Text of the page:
According to the framework, if the policymaker performs one or more of these research engagement actions, research can then be (B) used to inform policy in one of four ways: (1) to directly inform decisions relating to the identified policy issue(s) (instrumental use; [15, 23, 24]), (2) to clarify understanding of the policy issue without directly influencing decisions (conceptual use [2527]), (3) justify and/or persuade others to support a predetermined decision (tactical use [28, 29]), or (4) to meet legislative, funding, or organisational requirements (imposed use [30]). Based on this multifaceted definition of research use, SAGE invites interviewees to describe whether research was used to directly inform policy direction and content (i.e. instrumental use), increase their understanding of policy issues (i.e. conceptual use), persuade others to support pre-existing policy decisions (i.e. tactical use), and/or to satisfy their agency’s requirements to use research (i.e. imposed use). As such, SAGE assesses research use beyond direct instrumental use. The SPIRIT Action framework predicts that when research is used to inform health policies and programs, this will ultimately lead to better health services and outcomes.

SAGE is accompanied by a systematic scoring tool, which scores the extent to which policymakers undertook research engagement actions and used research, based on their interview responses. The scoring tool breaks down each research engagement action and type of research use into smaller key actions (called subactions). Each subaction has a point value assigned to it reflecting its importance for achieving evidence-informed health policy, based on the opinions of over 50 experts in health policy and research [13, 14]. The points for all subactions performed by a policymaker are summed to yield a total score for the research engagement action or research use type being measured.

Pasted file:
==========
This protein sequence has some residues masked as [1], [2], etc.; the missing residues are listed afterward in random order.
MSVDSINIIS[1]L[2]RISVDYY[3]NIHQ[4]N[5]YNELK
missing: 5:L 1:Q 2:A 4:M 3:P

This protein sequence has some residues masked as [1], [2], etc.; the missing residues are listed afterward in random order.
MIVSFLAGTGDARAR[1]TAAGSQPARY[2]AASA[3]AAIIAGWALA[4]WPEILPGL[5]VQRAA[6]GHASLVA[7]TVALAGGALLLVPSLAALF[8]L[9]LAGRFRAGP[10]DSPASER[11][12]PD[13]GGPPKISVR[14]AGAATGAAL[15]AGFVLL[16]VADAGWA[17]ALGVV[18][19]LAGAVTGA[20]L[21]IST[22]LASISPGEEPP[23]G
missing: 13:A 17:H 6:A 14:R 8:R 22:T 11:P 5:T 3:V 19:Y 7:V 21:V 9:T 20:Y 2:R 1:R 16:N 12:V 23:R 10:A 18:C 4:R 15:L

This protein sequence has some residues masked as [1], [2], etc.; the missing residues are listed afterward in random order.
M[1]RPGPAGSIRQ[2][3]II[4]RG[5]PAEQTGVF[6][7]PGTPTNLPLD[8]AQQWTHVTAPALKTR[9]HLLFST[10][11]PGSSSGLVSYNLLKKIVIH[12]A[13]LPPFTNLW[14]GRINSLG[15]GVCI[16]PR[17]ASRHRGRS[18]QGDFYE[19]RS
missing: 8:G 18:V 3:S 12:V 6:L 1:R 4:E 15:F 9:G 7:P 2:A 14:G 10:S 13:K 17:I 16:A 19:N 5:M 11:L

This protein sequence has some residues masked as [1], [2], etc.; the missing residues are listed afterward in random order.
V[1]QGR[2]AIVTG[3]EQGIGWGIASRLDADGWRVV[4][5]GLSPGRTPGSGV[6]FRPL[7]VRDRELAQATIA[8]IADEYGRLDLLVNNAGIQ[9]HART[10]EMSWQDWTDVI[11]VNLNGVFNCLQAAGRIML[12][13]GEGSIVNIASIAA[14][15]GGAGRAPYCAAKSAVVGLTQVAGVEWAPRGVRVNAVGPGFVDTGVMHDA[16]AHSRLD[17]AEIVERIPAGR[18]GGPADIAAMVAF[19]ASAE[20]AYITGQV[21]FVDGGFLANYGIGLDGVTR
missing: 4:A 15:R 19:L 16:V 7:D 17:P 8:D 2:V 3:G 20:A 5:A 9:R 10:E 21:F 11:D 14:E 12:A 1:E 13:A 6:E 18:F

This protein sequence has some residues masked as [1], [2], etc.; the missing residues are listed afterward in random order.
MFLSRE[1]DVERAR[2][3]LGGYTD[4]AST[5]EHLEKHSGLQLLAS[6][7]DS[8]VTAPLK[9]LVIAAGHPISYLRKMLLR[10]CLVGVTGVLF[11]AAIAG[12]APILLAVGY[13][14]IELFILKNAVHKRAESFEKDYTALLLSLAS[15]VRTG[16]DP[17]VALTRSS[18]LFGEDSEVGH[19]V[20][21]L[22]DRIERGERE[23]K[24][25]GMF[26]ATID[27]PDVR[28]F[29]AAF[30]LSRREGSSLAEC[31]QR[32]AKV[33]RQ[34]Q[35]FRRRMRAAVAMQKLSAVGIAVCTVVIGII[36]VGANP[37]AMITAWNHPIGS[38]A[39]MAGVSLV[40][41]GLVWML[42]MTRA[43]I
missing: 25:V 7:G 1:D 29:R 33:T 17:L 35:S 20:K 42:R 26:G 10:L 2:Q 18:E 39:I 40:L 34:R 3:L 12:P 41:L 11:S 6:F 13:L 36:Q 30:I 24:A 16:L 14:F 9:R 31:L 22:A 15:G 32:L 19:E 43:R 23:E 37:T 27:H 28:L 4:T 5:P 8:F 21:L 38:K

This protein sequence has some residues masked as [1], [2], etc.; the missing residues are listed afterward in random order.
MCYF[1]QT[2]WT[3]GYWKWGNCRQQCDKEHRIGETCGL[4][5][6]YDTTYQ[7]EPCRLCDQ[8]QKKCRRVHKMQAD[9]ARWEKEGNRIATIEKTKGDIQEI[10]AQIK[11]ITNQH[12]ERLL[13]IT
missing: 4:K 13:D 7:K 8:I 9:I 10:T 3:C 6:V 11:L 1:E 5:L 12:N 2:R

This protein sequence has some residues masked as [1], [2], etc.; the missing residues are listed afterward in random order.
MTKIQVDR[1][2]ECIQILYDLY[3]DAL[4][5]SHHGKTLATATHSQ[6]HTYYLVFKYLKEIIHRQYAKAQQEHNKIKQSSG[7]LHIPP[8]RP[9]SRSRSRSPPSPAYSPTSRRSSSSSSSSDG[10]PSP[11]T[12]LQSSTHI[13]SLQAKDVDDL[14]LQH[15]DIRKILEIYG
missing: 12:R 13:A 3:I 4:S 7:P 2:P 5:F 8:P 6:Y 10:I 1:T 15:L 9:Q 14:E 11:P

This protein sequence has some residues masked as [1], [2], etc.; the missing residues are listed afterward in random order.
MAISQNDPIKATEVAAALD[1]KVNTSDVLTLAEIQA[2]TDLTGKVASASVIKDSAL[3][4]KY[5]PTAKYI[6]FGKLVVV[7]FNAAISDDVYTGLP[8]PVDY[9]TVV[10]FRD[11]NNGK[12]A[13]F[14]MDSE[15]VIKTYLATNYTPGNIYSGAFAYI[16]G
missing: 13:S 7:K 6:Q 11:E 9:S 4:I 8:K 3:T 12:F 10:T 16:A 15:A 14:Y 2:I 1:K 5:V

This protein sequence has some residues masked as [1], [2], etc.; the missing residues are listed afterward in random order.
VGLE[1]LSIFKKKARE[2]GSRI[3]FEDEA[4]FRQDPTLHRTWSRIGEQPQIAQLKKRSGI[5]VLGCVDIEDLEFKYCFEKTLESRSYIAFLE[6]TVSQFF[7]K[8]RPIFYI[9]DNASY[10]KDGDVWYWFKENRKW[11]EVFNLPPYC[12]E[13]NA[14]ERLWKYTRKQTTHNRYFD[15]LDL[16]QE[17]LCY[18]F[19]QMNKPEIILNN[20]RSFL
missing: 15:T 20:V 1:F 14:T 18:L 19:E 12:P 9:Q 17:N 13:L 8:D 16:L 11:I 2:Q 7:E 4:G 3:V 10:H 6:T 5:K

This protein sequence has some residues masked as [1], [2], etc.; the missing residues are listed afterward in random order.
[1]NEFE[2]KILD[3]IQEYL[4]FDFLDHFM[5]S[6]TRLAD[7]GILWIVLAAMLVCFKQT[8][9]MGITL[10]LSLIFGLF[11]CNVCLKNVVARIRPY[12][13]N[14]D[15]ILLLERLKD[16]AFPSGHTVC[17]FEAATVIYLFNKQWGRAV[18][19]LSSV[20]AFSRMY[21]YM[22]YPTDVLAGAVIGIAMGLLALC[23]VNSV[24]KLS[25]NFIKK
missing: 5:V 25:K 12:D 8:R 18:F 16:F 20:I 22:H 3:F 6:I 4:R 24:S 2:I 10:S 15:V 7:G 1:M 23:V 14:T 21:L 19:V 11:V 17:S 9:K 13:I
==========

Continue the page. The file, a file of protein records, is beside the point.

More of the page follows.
Having developed the SAGE interview and empirically established a system of scoring responses in the interview, the aim of the present study was to provide preliminary evidence of the feasibility, sensitivity, and reliability of the SAGE scoring tool. This is important given the relative absence of reliable, thorough, and practical tools that measure how research is engaged with and used to shape health policy decisions within agencies. To do this, we recruited researchers with expertise in the health policy and research nexus to examine whether the SAGE scoring tool was acceptable and comprehensible (e.g. does it make sense?), whether the measure yielded scores across all points of the scale (e.g. can the scoring tool discriminate between documents where research was used more versus less?), and whether the scoring tool achieved a sufficient level of interrater agreement (i.e. is it reliable?). This sample was chosen because of their extensive understanding of health research and policy and the contextual factors that impact the use of research in policymaking. Because of this expertise, their ratings were considered ‘the gold standard’ —that is, the best approximation to policymakers’ true research engagement and use scores on SAGE.